TAVI – Transcatheter Aortic Valve Implantation
A Non Surgical Cutting
Edge Technique For Aortic Stenosis
What is Aortic
You may feel overwhelmed if you have been recently diagnosed with
severe aortic stenosis and this can make it harder to take the step toward
treatment. But the sooner you seek care, the quicker you will be able to get
back to life and all the things you love.
Aortic stenosis is a common & serious valve disease problem.
It is a narrowing of the aortic valve. The aortic valve allows blood to
flow from the heart’s lower left chamber into the aorta and then to the entire
body. Stenosis prevents the valve from opening properly, forcing the heart to
work harder to pump blood through the valve. This causes pressure to build up
in the left chamber and thickens the heart muscle.
Initially, your heart compensates the right pressure but after
some time it won’t be able to keep up the extra effort of pumping blood through
the narrowed valve. This can lead to heart failure.
How is it diagnosed?
Historically the treatment for this has been Surgical Aortic Valve
Replacement; this requires long hospitalization and rehabilitation. But now
this new therapy available that may help you get back on your feet faster. This
is called TAVI, also called TAVR (transcatheter aortic valve
replacement), and it is a less invasive procedure that is designed to replace a
diseased aortic valve.
Initially, this procedure used to only be available for people who
were too weak to undergo open-heart surgery. But now, TAVI is available
for most patients.
Symptoms of aortic stenosis may include:
Chest pain (angina), pressure or tightness in the chest
Fainting (temporary loss of consciousness caused by a fall in
blood pressure), referred as “syncope”
Palpitations or a feeling of heavy, pounding, or noticeable
Reduction in activity level or reduced ability to perform normal
activities which require only mild effort
This is diagnosed by Echocardiography (2D Echo) on echocardiogram
the Aortic leaflets may be thickened. With progressive stenosis the Aortic Valve area also
reduces. The pressure of the valve is also increased (marker of severity).
Aortic stenosis is graded mild, moderate and severe. Aortic valve replacement is
only done for severe aortic stenosis.
What happens during TAVI?
This minimally invasive surgical procedure repairs the valve
without removing the old, damaged valve. Instead, it wedges a replacement valve
into the aortic valve’s place. The surgery may be called a transcatheter aortic
valve replacement (TAVR) or transcatheter aortic valve implantation (TAVI)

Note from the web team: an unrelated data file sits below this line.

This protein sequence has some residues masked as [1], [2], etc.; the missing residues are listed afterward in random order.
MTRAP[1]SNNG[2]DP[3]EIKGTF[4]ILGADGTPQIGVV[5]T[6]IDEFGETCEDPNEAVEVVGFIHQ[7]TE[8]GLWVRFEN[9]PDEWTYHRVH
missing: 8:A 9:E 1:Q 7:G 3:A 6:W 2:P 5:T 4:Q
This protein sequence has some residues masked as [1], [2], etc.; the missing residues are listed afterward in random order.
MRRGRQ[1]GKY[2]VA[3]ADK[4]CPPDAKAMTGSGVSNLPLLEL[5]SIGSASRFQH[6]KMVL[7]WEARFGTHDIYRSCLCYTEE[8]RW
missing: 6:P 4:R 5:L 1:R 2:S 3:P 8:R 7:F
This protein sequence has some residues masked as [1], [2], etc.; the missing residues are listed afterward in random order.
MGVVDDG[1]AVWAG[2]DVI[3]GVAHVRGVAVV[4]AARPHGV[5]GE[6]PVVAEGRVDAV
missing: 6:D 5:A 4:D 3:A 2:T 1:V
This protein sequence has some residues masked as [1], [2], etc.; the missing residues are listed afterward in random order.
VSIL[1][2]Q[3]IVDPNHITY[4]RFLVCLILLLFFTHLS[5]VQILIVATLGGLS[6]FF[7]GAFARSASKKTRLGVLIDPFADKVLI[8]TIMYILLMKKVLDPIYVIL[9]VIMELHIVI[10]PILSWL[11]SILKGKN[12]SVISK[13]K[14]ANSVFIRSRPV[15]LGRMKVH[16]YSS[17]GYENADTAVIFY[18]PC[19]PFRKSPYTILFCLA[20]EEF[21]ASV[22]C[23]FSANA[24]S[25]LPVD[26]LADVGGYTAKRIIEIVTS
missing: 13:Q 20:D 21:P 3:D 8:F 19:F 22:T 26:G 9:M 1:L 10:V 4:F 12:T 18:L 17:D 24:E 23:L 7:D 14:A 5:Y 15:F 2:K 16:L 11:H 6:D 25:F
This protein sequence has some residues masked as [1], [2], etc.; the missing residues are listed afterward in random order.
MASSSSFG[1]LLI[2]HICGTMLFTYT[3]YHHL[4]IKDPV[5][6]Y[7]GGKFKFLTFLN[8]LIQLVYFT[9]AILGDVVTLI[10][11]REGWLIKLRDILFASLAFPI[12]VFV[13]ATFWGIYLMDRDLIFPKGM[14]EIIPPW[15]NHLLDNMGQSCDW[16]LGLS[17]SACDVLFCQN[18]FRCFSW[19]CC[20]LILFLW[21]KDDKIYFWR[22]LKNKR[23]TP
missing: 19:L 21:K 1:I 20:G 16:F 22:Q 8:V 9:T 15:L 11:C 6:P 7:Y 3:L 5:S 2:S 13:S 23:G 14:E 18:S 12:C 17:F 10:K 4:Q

TAVI procedure: step-by-step
This procedure depends on your health and your doctor will decide
what type of anaesthesia is best for you. You may be fully asleep, or you may
be awake but given medication to help you relax and block pain. Your heart will
continue to beat during the procedure. This is quite different from open-heart
surgery, in which your heart will be stopped, and you will be placed on a heart
and lung blood machine.
TAVI is different from open-heart surgery in that it uses a less
invasive approach to treat a diseased aortic valve. Your doctor will determine
the best approach for replacing your valve, but the most common technique
involves a small incision made in the leg. This is called the transfemoral
A small incision is made in your upper leg. This is where your
doctor will insert a short, hollow tube called a sheath into your femoral artery.
Dr. Sameer Gupta
There are multiple different valves currently available. The type
of valve required is individualized to the patient depending on the anatomy.
The new valve is then placed on the delivery system (or tube). The
new valve is compressed to make it small enough to fit through the sheath.
The delivery system carrying the valve is pushed up to your aortic
valve. Once it reaches your valve, the new valve pushes aside the leaflets of
your diseased valve. Your existing valve holds the new valve in place.
The new valve will open and close as a normal aortic valve should.
Your doctor will make sure your new valve is working properly before closing
the incision in your leg.
Patients may feel relief from their symptoms soon after their TAVI
procedure done, but others may take a little longer to get back to normal. Talk
to the doctor about how long your recovery may take.
The patient only requires 2–3 days of hospitalization and is
usually walking the next day. This cutting edge procedure is now available at
MD, FACC, FSCAI
Director, Interventional Cardiologist
For appointment, Call: 9910488465